The global platinum market deficit would narrow for a second successive year but safety stoppages and interruptions stemming from wage negotiations would see South African output of the metal drop in 2016.
The World Platinum Investment Council (WPIC), which was co-founded by South Africa’s largest platinum producers including Anglo American Platinum and Impala Platinum, forecast a deficit of 135,000 ounces based on data compiled by SFA (Oxford), an independent market consultancy.
Including supplies from recycling, which is expected to rebound 14% compared to the 15% retraction in 2015, overall global supply of platinum is expected to increase 3%. This is owing to an increase in automotive demand, especially in light vehicles where the loadings of platinum in autocatalysts increase.
Chinese jewellery demand is also expected to improve this year, the WPIC said. “Demand from all sectors remains robust, supported by growth in European diesel platinum demand and resilient jewellery demand in Asia,” said Paul Wilson, CEO of the WPIC.
“It is encouraging to see that personal disposable income – which is linked to China jewellery consumption – is growing at a rate almost double that of the overall economy,” he added.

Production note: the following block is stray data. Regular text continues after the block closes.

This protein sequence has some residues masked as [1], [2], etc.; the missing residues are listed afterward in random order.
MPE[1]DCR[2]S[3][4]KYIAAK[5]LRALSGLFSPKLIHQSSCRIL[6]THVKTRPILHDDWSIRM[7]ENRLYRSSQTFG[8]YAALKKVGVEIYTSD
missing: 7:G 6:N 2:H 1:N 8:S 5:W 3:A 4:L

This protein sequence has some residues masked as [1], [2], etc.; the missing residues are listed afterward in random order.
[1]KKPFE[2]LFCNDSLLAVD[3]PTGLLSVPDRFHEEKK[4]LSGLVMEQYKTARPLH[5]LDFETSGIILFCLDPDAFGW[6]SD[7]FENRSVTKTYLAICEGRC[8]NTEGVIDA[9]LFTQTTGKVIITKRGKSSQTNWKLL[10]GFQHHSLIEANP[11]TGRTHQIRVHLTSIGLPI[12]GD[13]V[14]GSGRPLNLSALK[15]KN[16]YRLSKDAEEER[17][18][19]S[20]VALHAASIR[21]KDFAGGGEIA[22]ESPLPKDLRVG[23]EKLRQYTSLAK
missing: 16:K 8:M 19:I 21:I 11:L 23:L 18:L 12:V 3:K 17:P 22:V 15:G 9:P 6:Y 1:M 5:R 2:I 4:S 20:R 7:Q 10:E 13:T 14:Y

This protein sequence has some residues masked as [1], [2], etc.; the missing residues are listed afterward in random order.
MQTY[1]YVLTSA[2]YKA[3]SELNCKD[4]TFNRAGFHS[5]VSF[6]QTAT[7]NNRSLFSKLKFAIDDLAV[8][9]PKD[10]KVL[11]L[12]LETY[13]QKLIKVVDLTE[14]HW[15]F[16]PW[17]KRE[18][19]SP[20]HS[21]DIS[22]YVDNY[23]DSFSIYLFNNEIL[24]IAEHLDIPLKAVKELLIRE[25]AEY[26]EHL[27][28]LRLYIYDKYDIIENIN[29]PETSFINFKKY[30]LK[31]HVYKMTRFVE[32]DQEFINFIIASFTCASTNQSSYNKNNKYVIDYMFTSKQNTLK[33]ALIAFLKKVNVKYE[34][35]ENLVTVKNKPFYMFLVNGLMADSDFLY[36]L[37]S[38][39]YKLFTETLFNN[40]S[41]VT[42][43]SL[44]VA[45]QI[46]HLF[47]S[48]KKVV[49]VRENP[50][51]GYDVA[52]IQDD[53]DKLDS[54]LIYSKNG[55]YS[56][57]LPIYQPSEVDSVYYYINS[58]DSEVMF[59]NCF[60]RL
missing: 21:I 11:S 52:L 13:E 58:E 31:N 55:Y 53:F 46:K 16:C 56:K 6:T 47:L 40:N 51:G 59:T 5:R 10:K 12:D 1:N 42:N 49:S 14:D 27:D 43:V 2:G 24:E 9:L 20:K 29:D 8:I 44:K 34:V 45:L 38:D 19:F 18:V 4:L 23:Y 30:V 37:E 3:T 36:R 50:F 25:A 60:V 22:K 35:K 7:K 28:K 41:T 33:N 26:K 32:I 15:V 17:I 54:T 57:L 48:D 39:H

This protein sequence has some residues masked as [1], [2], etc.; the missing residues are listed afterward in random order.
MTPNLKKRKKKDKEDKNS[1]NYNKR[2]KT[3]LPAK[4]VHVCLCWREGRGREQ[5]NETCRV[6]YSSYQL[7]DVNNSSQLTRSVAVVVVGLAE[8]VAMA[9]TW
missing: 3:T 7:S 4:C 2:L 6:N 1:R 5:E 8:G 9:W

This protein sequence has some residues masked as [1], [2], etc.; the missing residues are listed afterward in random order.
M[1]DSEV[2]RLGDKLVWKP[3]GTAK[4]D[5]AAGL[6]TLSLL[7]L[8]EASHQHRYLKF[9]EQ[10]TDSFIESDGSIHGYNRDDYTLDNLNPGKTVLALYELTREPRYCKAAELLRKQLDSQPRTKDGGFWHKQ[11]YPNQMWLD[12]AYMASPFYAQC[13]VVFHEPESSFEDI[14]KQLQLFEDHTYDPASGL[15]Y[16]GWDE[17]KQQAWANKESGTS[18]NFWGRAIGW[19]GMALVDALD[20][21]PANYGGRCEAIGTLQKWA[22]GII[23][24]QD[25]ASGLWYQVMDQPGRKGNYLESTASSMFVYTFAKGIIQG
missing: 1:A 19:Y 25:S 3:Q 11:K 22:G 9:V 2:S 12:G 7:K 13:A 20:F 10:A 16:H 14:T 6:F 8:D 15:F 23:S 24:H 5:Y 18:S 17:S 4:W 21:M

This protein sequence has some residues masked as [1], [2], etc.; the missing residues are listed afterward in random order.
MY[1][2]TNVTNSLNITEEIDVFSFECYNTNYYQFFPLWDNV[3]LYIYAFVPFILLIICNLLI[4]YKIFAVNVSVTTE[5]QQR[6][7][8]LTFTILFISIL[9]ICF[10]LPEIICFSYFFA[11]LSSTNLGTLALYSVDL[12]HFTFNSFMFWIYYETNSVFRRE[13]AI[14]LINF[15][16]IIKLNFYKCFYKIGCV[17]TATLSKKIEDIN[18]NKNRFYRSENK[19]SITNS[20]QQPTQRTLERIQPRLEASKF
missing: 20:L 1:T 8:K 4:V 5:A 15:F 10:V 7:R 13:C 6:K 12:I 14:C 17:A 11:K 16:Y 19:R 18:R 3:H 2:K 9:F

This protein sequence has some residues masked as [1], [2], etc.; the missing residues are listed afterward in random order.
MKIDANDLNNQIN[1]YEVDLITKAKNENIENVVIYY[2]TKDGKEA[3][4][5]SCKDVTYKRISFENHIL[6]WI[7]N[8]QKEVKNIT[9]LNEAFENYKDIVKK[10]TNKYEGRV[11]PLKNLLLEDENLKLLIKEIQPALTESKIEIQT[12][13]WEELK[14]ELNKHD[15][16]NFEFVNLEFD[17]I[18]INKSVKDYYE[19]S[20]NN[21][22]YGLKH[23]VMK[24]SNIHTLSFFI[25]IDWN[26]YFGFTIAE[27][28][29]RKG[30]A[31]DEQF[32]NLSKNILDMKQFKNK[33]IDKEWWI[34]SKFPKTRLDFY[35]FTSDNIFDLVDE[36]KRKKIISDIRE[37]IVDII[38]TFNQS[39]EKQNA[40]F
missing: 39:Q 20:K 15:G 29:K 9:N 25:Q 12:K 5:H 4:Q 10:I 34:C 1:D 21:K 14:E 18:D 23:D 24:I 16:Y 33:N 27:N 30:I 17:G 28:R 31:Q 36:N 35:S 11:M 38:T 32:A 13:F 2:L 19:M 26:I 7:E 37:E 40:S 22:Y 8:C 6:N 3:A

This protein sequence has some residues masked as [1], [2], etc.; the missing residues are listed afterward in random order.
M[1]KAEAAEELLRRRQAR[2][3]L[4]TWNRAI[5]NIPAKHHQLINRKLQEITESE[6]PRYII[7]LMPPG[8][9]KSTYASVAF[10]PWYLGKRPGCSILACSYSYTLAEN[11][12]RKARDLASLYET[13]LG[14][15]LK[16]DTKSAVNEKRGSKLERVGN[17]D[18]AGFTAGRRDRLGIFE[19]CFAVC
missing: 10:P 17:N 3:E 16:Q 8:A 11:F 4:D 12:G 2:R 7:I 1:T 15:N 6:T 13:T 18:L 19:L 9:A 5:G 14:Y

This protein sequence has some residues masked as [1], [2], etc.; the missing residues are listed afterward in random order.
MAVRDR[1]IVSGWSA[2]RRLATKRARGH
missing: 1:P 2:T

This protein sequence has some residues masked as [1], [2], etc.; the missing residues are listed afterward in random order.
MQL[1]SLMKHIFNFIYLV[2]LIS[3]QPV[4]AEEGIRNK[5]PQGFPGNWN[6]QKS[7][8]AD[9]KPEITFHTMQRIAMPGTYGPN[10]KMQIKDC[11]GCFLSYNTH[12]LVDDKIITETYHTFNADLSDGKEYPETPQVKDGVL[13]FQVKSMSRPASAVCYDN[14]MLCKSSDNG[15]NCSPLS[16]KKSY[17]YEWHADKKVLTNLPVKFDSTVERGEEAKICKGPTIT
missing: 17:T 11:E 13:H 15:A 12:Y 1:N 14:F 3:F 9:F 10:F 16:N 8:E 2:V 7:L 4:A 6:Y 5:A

The deficit in 2015 was estimated to total 380,000 oz which is 47.5% lower than the 725,000 oz deficit recorded in 2014. Automative demand was 5% higher apparently shaking off the impact of the Volkswagen diesel investigation and despite a slide in investment in platinum-backed exchange traded products, investment overall was higher thanks to interest in platinum bars and coins.
The stand out features of the 2015 platinum market, however, was the 24% increase in refined production – led by a 41% increase in South African production as companies recovered from the debilitating effects of strike action in 2014, and a 15% fall in recycling.
In the case of the lower recycling statistics, the WPIC said that low prices reduced the flow of scrap catalysts from collectors. Depressed steel prices also reduced the scrapping of vehicles, it added.
The elephant in the room, however, is above ground stocks. The availability of excess surface metal is thought to be one of the single largest factors affecting the pricing of platinum group metals, platinum especially.
The WPIC said that in 2015 above ground stock levels ended at 2,32 million ounces, a decline of 14% year-on-year from 2,69 million oz in 2014.
After falling to just below $820/oz in mid-January, the platinum price recovered to $960/oz in early February, its highest level since November on its way down to a low of more than five years of $823/oz on January 18.